Okay, all right, we have a few more minutes. I am going to randomly like open my book and just read something for five minutes unless someone wants to join me or post something on Instagram. If you want to join me, very, very briefly. The numbers 323-203-0815, 323-203-0815. If not today, catch me next week. I'm here every Wednesday at 11 am Pacific. Okay, I turn to Page 55 on my book, The binge cure, Seven Steps to Outsmart Emotional Eating, in which I talk a lot about the principles that I am talking about with this, um, hey, Josh is now on Instagram. And it was good talking with you as well.

All right, I randomly turn to this page where I talk about going on a word diet, the only diet that I believe in is going on a word diet. And that means eliminating certain words from your vocabulary. See, let me find one because thoughts and beliefs lead to feelings. Lead to behavior. When you're thinking certain, a certain way that is mean, cruel, judgmental, toxic to yourself, you feel terrible. And when you feel terrible, guess what you're going to go use food to feel better, to escape yourself, to comfort yourself, to distract yourself, to give you some sweetness to get away from your own mean voice.

So one of the words is, um, let me choose something I could say really fast. Okay, can't. As Henry Ford famously said, whether you think you can or think you can't, you're right. The phrase I can brings to mind possibility, things that can happen, good things, positive things, consider this, I can do this, I can be happy, I can have a good day, I can have a good life, I can get this job, I can meet someone wonderful. That makes you feel optimistic and hopeful. And you feel good. But you put a not at the end of can or make it a contraction, and you have cannot or can't. And that instantly changes your mood.

Have you ever said anything along the lines of I can't eat that? I can't lose weight. I can't stay on my eating plan. I can't take care of myself. If so, you're setting yourself up to feel depressed and hopeless. So eliminate the word can't from your vocabulary. Unless it's something like I cannot be mean to myself because I don't deserve that. As a small child, I loved a book called The Little Engine That Could. It's about an engine that's asked to do something impossible. Pull a big train up a mountain. The little engine has a mantra. I think I can. And as he slowly moves up the mountain, I don't know why it's a he. I don't know why it's a he. It's a he. It's a she. It's gender-neutral. I'm going to call the little train they,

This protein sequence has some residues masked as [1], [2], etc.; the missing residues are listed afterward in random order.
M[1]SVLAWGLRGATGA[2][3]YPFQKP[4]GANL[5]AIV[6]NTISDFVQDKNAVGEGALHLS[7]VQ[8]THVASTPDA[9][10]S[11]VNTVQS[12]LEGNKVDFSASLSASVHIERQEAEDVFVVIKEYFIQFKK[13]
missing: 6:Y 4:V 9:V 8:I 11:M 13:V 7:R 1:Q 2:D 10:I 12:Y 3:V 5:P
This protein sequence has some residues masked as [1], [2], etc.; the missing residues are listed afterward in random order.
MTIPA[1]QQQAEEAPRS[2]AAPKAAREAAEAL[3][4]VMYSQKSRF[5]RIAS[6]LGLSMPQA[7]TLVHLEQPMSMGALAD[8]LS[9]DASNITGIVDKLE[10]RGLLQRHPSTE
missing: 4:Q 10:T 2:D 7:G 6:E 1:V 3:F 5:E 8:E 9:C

As they slowly move up the mountain, they say over and over. I think I can. I think I can. I think I can. I think I can, and against all odds, they do. They get to the top of the mountain. Whatever challenges you encounter in your life, your success depends a lot on your attitude. If you tell yourself that you can do something. If you encourage yourself, if you believe in yourself, you're a lot more likely to reach your goal. So remember, you got this, you can do this, you can.

So that is one of the words to eliminate can't from on the word diet. The other ones are fat. You aren't fat. You have fat. You do have fingernails as well. You are not fingernails. I got that on Instagram. That is not an original thought of mine. But I love that because it kind of gives you perspective. There are a lot more of them. And I will go into them at more detail later. But you get the idea that the way that you talk to yourself affects the way you feel. And the way that you feel affects what you do with food. When you are nice to yourself, I've got this. I can do this.

You feel good when you feel good. You don't need to drown your sorrows and ice cream. When you tell yourself something like you can't do this, who do you think you are? You have no willpower. You have no control. No one's ever going to love you. They're going to figure out that you are such a loser. These are just some of the things that I've heard. People tell me that they've told themselves in the last couple of weeks and notice they talk to themselves in second person. They're not saying I am such a loser, but regardless, then they feel terrible. And then they go and eat just to get away from their own mean voice. Don't do that. Be your own best friend. If you wouldn't say it to someone you love or care about. Do not say to yourself. Then you're going to feel better. When you feel good, then food can be good to just a thought.

So that is my show for today. Thank you so much for joining me here on the Dr. Nina show on La talk Radio, and Facebook, and Instagram these days. We're out of the studio because of the pandemic. And now that we're all these different places at once. It's so cool. I am here every week at 11 am Pacific, or you can listen later on Apple podcasts or anywhere where you listen to podcasts. And if you'd like to get more about my book, it is available on Amazon in all formats, including audio Audible, the Binge Cure 7 Steps to Outsmart Emotional Eating. Get it on Amazon, join me next week. And as always, be curious, not critical. See you soon. Bye-bye.

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You're listening to the Dr. Nina show with Dr. Nina Seville Rocklin only on La talk radio.